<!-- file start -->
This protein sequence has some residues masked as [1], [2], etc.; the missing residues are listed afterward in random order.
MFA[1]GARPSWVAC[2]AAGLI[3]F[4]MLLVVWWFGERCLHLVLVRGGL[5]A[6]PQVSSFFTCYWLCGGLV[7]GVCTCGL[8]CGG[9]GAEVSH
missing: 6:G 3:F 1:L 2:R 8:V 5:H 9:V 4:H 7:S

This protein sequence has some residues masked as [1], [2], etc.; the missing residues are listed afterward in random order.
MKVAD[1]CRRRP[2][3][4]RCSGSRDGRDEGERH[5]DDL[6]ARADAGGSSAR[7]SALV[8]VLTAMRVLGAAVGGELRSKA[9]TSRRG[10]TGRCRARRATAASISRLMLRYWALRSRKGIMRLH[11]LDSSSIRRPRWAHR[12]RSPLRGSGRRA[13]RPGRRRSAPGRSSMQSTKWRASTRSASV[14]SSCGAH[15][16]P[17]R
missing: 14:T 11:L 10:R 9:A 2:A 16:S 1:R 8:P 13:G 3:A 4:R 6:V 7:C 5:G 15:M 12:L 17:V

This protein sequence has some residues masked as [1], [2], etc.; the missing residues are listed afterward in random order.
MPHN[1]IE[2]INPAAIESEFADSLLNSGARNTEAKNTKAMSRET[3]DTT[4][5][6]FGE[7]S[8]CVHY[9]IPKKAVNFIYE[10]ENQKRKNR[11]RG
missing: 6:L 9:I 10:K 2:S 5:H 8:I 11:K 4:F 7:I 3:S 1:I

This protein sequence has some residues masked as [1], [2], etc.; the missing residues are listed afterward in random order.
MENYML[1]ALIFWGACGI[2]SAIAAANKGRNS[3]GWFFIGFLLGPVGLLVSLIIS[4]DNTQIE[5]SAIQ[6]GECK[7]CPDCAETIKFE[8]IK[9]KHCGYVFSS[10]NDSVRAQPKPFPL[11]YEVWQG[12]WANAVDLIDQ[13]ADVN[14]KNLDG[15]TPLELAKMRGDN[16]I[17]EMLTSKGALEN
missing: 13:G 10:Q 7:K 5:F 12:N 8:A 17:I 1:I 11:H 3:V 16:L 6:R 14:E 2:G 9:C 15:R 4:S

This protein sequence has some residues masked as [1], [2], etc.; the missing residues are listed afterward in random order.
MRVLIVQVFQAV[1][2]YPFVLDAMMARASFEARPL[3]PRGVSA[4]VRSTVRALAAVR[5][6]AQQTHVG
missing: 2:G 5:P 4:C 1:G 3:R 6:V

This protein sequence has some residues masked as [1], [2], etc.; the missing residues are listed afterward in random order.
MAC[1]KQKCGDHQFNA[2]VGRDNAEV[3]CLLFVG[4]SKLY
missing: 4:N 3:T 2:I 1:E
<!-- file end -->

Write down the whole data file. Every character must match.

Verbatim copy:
This protein sequence has some residues masked as [1], [2], etc.; the missing residues are listed afterward in random order.
MFA[1]GARPSWVAC[2]AAGLI[3]F[4]MLLVVWWFGERCLHLVLVRGGL[5]A[6]PQVSSFFTCYWLCGGLV[7]GVCTCGL[8]CGG[9]GAEVSH
missing: 6:G 3:F 1:L 2:R 8:V 5:H 9:V 4:H 7:S

This protein sequence has some residues masked as [1], [2], etc.; the missing residues are listed afterward in random order.
MKVAD[1]CRRRP[2][3][4]RCSGSRDGRDEGERH[5]DDL[6]ARADAGGSSAR[7]SALV[8]VLTAMRVLGAAVGGELRSKA[9]TSRRG[10]TGRCRARRATAASISRLMLRYWALRSRKGIMRLH[11]LDSSSIRRPRWAHR[12]RSPLRGSGRRA[13]RPGRRRSAPGRSSMQSTKWRASTRSASV[14]SSCGAH[15][16]P[17]R
missing: 14:T 11:L 10:R 9:A 2:A 16:S 1:R 8:P 13:G 3:A 4:R 6:V 7:C 5:G 15:M 12:L 17:V

This protein sequence has some residues masked as [1], [2], etc.; the missing residues are listed afterward in random order.
MPHN[1]IE[2]INPAAIESEFADSLLNSGARNTEAKNTKAMSRET[3]DTT[4][5][6]FGE[7]S[8]CVHY[9]IPKKAVNFIYE[10]ENQKRKNR[11]RG
missing: 6:L 9:I 10:K 2:S 5:H 8:I 11:K 4:F 7:I 3:S 1:I

This protein sequence has some residues masked as [1], [2], etc.; the missing residues are listed afterward in random order.
MENYML[1]ALIFWGACGI[2]SAIAAANKGRNS[3]GWFFIGFLLGPVGLLVSLIIS[4]DNTQIE[5]SAIQ[6]GECK[7]CPDCAETIKFE[8]IK[9]KHCGYVFSS[10]NDSVRAQPKPFPL[11]YEVWQG[12]WANAVDLIDQ[13]ADVN[14]KNLDG[15]TPLELAKMRGDN[16]I[17]EMLTSKGALEN
missing: 13:G 10:Q 7:K 5:F 12:N 8:A 17:I 1:I 11:H 3:V 16:L 6:R 14:E 2:G 9:C 15:R 4:S

This protein sequence has some residues masked as [1], [2], etc.; the missing residues are listed afterward in random order.
MRVLIVQVFQAV[1][2]YPFVLDAMMARASFEARPL[3]PRGVSA[4]VRSTVRALAAVR[5][6]AQQTHVG
missing: 2:G 5:P 4:C 1:G 3:R 6:V

This protein sequence has some residues masked as [1], [2], etc.; the missing residues are listed afterward in random order.
MAC[1]KQKCGDHQFNA[2]VGRDNAEV[3]CLLFVG[4]SKLY
missing: 4:N 3:T 2:I 1:E